Examining Intent — A New Chapter In the Volitional Acts Analysis:Schinner v. Gundrum, 2012 WI App 31
Under Wisconsin law, an act that evidences “a degree of volition inconsistent with the term accident” does not trigger a covered “occurrence.” In recent years, Wisconsin courts have struggled to determine which acts are sufficiently volitional to preclude coverage under this standard. For example, is negligent failure to provide information “volitional” and, therefore, not a covered occurrence? Or, is seizing and destroying railcars thought to be abandoned sufficiently “volitional” that it does not trigger a covered occurrence?
The Wisconsin Court of Appeals clarified an important step in the volitional acts analysis in Schinner v. Gundrum, where the insured homeowner hosted a party and a fight broke out between guests, leading to plaintiff’s injury. The issue was whether the assailant’s volitional act precluded coverage for the insured homeowner. The Court of Appeals held that a court analyzing alleged volitional acts must view the events from the perspective of either the insured or the injured party (the court did not decide which) and not from the perspective of the third-party actor who caused the injury or damage. So, coverage exists for bodily injury caused by an assault as long as neither the insured nor the injured party committed the assault.
Equally important, the Court of Appeals clarified that the dispositive question is not whether the insured committed some non-accidental, volitional act somewhere in the course of events that ultimately led to the act that caused bodily injury or property damage (in this case, hosting a party attended by the assailant, or providing alcohol to the assailant) — the key question is whether the act that caused injury or damage itself was unintended from the perspective of the insured. Under the facts at issue in Schinner, as long as the insured did not himself assault the victim, the insured’s liability for the victim’s injuries must be covered by the insurer. The Wisconsin Supreme Court has accepted review of the Court of Appeals’ decision, making this a case to watch in 2013.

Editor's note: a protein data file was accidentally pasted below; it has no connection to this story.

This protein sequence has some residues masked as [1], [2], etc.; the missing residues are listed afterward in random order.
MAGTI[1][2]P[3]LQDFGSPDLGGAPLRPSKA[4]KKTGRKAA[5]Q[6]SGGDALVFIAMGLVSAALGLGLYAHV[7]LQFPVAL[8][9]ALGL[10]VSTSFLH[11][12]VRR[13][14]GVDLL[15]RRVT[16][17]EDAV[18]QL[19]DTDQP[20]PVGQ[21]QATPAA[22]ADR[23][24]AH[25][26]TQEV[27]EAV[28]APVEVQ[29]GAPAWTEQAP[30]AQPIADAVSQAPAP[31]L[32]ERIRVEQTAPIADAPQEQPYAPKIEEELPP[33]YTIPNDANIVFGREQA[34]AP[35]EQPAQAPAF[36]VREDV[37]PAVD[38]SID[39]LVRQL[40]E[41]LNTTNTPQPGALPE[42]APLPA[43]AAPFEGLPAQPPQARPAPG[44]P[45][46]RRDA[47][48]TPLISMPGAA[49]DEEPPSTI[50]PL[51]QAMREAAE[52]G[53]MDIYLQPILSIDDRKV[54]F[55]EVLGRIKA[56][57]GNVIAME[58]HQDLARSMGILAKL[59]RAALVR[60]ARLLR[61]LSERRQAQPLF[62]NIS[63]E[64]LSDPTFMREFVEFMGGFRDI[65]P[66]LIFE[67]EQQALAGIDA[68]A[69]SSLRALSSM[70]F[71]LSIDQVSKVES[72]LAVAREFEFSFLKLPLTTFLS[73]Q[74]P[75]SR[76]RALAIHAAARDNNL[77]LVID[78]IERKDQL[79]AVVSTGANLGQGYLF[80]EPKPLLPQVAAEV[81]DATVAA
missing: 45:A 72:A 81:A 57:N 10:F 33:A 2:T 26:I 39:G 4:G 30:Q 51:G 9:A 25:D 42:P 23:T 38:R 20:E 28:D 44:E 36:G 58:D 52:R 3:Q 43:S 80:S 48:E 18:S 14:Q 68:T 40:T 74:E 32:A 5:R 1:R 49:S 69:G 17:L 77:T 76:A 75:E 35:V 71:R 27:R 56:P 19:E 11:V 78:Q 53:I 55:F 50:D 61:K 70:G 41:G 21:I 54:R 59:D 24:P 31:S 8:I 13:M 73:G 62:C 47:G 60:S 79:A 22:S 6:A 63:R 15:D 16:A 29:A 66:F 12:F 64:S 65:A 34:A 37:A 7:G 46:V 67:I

Dotting I’s and Crossing T’s — Procedural Decisions: Olson v. Farrar, 2012 WI 3; Ullerich v. Sentry Insurance, 2012 WI App 127; and ; and Fiserv Solutions, Inc. v. Westchester Fire Ins. Co., 2012 WL 2120513 (E.D. Wis.)
Wisconsin courts issued several decisions in 2012 bearing on procedural matters. Although sometimes overlooked as seemingly insignificant, procedural issues can have a big impact on the strategy and outcome of insurance coverage cases.
The four-corners rule limits inquiry into an insurer’s duty to defend solely to the four corners of the underlying complaint against the policyholder — if the complaint contains allegations that, if true, would trigger coverage, then the insurer must provide a defense, even if extrinsic evidence might show the allegations to be false. In Olson v. Farrar, the Wisconsin Supreme Court addressed the scope of the four-corners rule in situations where insurers provide a defense but then stay the underlying case while litigating the issue of insurance coverage. Relying on the four-corners rule, the insurer in Olson sought to prevent its policyholder from introducing extrinsic evidence bearing on the issue of coverage. The Court sided with the policyholder, finding that the four-corners rule applies only to the analysis of an insurer’s duty to defend — once the insurer agrees to defend and seeks a determination of coverage, then the four-corners rule has served its purpose.